The other reiki movie, The Mountains are a Dream That Call to Me, was more my speed, traditional slow cinema in the Nepalese mountains. Interestingly, Cedric Cheung-Lau’s first feature, a much more tranquil affair overall, begins with a much louder reiki bell sound that continues for more time, digitally decaying as it dies down—it definitely gets your alarmed attention, and is repeated twice to signal act breaks. As with Shirley, the opening shot is defamiziliaring: a telephoto lens panning up a Nepalese mountain slope, so heavily flattened that it looks like a manageable small body, the camera making its way all the way up to the night moon illuminating it. What follows is more apprentice work than fully formed, but there are indications that Cheung-Lau has it in him to progress much further. The slender story intersects Tukten (Sanjaya Lama), a mountain guide, with Hannah (Alice Cummins), an elderly Australian backpacker recking on her own. They hike together part of the way and separate; Tukten occasionally runs into fellow guides while trying to figure out whether or not to head to Kathmandu en route to a chef job in Dubai. That’s about it plotwise, aside from occasional glimpses of a very non-threatening Yeti—a tall figure covered in leaves that turns slowly but never makes a sound or menaces anyone.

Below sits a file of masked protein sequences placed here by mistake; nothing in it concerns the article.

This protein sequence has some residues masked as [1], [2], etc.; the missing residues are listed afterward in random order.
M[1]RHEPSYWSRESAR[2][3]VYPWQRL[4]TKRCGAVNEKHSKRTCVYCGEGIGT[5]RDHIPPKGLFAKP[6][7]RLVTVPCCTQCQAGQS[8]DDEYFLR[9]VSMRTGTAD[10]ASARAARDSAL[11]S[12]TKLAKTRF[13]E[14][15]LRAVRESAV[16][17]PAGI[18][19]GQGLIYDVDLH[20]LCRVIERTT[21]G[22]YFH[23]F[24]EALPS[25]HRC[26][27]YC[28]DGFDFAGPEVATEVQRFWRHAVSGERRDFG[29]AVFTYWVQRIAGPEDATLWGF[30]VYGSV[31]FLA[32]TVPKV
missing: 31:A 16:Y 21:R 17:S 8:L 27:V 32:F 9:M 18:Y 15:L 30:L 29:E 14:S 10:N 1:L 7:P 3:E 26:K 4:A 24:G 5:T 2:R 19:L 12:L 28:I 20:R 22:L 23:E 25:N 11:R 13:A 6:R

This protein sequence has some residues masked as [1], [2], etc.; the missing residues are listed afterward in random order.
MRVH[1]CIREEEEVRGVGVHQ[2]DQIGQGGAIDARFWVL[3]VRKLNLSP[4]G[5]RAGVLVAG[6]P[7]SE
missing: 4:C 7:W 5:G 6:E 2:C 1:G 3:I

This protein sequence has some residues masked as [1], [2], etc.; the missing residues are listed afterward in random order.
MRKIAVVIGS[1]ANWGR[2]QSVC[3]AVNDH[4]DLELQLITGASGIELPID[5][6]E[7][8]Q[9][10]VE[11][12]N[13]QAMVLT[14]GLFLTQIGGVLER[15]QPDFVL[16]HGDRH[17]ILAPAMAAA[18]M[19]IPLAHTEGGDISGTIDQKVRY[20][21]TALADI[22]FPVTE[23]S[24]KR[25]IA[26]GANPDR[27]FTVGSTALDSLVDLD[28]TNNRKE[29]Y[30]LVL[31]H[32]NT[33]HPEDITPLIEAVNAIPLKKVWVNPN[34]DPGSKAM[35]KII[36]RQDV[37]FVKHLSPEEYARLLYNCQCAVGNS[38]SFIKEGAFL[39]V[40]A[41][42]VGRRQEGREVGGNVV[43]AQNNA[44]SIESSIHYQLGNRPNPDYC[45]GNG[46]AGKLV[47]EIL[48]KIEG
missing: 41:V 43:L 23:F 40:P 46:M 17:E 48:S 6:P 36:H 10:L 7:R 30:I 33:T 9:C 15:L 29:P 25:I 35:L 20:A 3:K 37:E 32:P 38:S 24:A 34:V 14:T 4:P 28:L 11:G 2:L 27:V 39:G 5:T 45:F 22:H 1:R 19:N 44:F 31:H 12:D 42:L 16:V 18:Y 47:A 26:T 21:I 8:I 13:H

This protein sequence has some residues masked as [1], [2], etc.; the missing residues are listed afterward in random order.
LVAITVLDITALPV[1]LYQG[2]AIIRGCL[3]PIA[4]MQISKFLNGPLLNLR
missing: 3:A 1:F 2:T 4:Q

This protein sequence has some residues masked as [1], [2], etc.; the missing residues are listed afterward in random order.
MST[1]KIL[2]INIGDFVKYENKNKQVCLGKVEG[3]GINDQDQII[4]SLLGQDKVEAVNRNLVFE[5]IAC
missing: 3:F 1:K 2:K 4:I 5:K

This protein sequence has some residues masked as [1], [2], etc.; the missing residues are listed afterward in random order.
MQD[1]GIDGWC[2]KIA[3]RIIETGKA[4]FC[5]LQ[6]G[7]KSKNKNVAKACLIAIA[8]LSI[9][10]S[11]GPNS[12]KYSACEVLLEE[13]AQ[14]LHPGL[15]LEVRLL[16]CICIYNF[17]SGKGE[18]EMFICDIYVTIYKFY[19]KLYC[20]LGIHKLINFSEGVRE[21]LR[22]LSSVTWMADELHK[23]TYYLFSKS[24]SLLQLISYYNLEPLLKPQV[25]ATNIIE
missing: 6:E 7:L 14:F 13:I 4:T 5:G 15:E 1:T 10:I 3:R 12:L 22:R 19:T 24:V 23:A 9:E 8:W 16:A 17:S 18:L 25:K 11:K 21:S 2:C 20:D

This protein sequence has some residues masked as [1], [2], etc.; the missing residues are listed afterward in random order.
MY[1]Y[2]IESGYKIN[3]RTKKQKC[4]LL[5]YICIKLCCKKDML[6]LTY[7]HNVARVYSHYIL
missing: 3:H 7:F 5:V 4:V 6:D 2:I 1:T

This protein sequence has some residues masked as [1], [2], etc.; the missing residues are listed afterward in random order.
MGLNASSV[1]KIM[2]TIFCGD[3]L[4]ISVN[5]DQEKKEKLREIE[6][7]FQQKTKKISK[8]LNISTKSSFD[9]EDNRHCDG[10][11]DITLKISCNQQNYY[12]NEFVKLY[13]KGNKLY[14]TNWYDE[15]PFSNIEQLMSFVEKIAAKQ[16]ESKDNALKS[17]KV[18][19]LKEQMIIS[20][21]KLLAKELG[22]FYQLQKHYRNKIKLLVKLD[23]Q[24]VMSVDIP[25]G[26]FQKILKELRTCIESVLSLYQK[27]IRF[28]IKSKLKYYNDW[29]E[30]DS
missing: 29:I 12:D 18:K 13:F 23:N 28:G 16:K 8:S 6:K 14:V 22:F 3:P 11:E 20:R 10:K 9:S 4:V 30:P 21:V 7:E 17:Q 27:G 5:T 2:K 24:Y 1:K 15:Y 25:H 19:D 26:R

Gus Van Sant’s “Trilogy of Death” and the ongoing adventures of Kelly Reichardt aside, there’s not a ton of American slow cinema. Recently there was Christopher Makoto Yogi’s August at Akiko’s, which stole with admirable shamelessness from Apichatpong Weerasethakul’s Uncle Boonmee Who Can Remember His Past Lives (taking, along with the general vibe, a cave location for its similarly spiritual finale), and I’d be very surprised if Cheung-Lau didn’t have the same reference point—a shot of a blue-lit yak in a night forest is a virtual copy of Boonmee‘s opening. Imitation is a fine starting point, but it’s important to bring something new to the table and Cheung-Lau does a few times. The moment I knew I was in good hands was their first meeting. on the trail, with Tukten on the left and Hannah at right, the camera panning back and forth between the two—an unexpected movement, but seemingly arbitrary until they part ways in those directions, with form and dramatic content synthesizing. Not everything was so original, but my pulse slowed pleasurably nonetheless—it was a pleasant waystation between more typical Sundance fare.